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Android rebellion: How to tame your stupid smartphone

99 problems but... oh wait, 103 problems

Application security programs and practises

Many Android users are finding their shiny new handsets almost impossible to use due to a plethora of issues needing ridiculous workarounds, from creating and deleting multiple cloud accounts to repeatedly hard resetting.

The problems aren't with Android itself, though the platform still suffers glaring omissions such as its inability to support a Bluetooth keyboard or proxy internet access. But it's the integration with the Marketplace that's causing so many problems, and it is vital for a platform that aims to compete with Apple.

First up is the hanging download issue. Select an application and the phone claims to be starting a download, but never progresses. This problem hits people at random, sometimes after a firmware update, but once it arrives then nothing can be downloaded. Not so smart.

The hanging download can sometimes be fixed by the simple expedient of going into Manage Applications, setting the Filter to "ALL" and clearing both Cache and Data within "Checkin Service", "Google Apps","Marketplace" and (obviously) "Google Talk".

The problem might have manifested itself because you made the mistake of configuring it with an old "Googlemail.co.uk" account, which would be foolish indeed. Once you've done that you're in real trouble, as the account can't be removed without resetting the phone; and the phone won't let you reset it until the account has been removed.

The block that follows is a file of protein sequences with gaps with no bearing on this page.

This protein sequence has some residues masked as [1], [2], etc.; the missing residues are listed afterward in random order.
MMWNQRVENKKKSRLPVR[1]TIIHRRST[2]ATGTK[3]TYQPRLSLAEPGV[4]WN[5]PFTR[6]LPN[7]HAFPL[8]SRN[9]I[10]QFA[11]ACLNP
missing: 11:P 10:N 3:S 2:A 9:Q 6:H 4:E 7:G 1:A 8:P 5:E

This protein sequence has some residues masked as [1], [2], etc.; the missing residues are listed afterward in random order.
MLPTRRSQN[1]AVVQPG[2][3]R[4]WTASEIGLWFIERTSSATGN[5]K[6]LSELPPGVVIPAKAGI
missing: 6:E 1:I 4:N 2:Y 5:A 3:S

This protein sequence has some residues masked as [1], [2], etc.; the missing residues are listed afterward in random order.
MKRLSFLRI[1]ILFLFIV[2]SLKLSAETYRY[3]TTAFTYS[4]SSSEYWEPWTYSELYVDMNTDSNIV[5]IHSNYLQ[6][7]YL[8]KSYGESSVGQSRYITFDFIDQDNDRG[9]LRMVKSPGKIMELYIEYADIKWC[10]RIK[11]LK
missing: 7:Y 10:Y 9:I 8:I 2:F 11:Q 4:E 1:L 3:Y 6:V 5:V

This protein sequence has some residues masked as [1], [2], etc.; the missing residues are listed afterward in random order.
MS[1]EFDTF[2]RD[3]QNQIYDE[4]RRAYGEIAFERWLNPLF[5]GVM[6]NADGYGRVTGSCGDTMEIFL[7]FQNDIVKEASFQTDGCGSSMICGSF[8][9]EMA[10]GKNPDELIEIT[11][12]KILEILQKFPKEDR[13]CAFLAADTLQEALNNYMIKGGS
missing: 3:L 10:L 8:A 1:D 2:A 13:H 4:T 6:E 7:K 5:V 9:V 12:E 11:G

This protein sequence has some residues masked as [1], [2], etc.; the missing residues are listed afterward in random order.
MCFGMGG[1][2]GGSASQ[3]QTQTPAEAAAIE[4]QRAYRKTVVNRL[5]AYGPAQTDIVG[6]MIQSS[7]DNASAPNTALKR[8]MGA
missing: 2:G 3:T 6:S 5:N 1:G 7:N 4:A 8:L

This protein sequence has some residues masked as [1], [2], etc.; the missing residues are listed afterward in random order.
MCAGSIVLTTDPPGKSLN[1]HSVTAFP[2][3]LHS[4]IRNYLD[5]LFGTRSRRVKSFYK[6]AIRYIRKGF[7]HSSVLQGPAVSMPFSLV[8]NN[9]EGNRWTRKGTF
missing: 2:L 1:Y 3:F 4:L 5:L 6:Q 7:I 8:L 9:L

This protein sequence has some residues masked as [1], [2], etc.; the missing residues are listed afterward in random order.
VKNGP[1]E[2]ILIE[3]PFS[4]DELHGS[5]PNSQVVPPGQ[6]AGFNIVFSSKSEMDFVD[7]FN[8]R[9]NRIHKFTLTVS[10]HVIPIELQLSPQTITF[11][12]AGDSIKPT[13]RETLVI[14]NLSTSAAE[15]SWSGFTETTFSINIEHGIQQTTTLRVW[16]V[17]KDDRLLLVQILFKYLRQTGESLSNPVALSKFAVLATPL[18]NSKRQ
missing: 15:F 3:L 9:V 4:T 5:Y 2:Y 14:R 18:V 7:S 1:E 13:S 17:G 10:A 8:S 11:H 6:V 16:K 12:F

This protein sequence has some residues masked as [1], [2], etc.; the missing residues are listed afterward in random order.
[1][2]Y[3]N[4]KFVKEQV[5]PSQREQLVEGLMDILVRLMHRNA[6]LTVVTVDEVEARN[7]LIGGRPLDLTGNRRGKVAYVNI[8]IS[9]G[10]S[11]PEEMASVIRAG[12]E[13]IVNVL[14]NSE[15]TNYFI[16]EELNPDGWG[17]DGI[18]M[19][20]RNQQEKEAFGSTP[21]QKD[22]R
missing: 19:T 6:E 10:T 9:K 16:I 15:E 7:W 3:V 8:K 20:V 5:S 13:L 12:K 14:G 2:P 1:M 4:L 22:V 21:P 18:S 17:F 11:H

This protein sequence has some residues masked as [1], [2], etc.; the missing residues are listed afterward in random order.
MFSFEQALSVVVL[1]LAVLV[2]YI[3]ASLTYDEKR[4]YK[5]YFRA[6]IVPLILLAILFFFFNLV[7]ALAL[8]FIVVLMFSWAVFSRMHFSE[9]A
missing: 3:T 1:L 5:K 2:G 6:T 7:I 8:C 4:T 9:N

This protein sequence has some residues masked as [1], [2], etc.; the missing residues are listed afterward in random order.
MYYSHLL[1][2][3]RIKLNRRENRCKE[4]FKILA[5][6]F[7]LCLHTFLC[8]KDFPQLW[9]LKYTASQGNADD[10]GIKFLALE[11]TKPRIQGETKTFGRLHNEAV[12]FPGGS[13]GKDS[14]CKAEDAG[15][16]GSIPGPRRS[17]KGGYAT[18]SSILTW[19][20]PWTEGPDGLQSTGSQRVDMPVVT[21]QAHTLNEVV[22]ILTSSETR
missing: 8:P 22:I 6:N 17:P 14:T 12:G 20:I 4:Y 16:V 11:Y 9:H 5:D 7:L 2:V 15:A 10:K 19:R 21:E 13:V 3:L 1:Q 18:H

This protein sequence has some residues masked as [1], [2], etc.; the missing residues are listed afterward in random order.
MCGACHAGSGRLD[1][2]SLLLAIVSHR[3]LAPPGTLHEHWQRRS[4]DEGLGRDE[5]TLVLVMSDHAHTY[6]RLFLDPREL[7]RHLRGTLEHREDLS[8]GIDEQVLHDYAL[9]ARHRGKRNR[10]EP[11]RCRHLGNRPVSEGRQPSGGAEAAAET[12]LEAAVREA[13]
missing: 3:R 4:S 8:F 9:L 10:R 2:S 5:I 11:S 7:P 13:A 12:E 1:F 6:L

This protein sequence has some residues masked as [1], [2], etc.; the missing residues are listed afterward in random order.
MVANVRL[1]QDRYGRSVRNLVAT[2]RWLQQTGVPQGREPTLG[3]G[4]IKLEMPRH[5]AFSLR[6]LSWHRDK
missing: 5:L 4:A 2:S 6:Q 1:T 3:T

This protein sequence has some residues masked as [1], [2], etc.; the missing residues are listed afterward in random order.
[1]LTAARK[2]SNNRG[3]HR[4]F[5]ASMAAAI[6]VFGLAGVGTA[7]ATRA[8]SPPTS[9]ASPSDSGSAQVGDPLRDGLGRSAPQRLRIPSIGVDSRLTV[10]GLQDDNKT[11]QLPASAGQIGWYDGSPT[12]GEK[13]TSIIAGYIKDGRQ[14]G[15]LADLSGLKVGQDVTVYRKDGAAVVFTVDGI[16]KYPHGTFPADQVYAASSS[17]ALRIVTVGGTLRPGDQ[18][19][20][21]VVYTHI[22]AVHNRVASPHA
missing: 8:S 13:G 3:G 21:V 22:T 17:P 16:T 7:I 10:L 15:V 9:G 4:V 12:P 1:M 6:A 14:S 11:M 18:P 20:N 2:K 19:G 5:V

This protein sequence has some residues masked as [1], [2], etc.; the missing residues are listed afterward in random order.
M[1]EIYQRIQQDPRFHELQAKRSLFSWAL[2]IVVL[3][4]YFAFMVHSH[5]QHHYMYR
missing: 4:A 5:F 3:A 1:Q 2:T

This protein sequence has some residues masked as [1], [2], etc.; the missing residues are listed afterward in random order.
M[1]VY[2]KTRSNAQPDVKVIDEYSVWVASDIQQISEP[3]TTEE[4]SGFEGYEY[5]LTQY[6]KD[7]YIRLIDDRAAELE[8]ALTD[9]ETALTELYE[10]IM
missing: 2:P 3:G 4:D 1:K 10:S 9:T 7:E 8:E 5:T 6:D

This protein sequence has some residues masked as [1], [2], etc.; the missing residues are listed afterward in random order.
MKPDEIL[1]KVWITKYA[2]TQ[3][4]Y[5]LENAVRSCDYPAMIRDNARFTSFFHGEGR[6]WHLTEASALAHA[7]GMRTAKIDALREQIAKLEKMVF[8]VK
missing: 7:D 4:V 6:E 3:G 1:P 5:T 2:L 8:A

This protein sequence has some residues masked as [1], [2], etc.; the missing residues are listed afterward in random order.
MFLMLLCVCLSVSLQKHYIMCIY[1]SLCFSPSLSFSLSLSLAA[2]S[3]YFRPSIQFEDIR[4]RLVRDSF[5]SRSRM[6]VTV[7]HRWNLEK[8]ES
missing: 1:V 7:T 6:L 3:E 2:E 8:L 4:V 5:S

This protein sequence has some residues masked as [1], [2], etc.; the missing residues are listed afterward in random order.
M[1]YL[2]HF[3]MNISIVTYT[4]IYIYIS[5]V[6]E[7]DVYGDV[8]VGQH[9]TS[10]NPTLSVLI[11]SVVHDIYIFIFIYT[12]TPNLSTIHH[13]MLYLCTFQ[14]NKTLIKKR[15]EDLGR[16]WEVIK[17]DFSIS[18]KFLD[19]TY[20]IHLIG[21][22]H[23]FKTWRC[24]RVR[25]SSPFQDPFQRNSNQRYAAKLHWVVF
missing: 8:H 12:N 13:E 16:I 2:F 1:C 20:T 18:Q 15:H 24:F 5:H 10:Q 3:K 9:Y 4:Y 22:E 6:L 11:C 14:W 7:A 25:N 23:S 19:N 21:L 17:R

Assuming you manage to find the key combination for resetting your handset (volume down during power-on on the Galaxy S), and you've configured your phone with an up-to-date Gmail account or similar, then you might decide to pay for an application or two - for which you'll need a Google Checkout account.

Don't be fooled into trying to set up one of those on the handset - it may ask you for all your details, including credit card and billing address, but it will (probably) fall at the last fence and claim network problems. That's a lie, obviously, but you'll be used to the handset lying to you by now and best get on with setting up Google Checkout on your desktop.

Be sure to have a long-enough password on your account, though - if it's too short you won't get an actual error message, the account will just never work. Once you've got that sorted, then you can buy an application, assuming you don't get stuck into an infinite loop of entering the same log-on details repeatedly without error - requiring yet another hard reset to clear.

Get past all that and you've got a working system that's directly comparable to the iPhone experience - assuming that you didn't kill yourself by smashing your head repeatedly into the desk before getting this far.

Not that everyone has these problems - some lucky Android users just buy phones that work. But an awful lot of people are suffering from some, or all, of the above problems, and Google isn't going out of its way to help.

Getting an Android handset working is a nostalgic experience: breaking open a beer as the first (paid) application downloads, one is reminded of seeing the first website loading on a Windows box - you've made it, and things will (probably) be OK from hereon in. But phones aren't supposed to be like that - they're supposed to just work, something Apple has achieved with the iPhone.

Perhaps you don't mind putting in some time to get your phone working, just like you didn't mind fiddling with Linux or installing Ka9Q back in the days before those technologies matured.

Put in the time and your Android handset will be just as good as the competition, and it's worth remembering that it was DOS that triumphed last time, despite its complexity. However, when someone else asks you what phone they should buy, you might find yourself recommending an iPhone - unless you want to be helping them configure the thing on your evening off. ®

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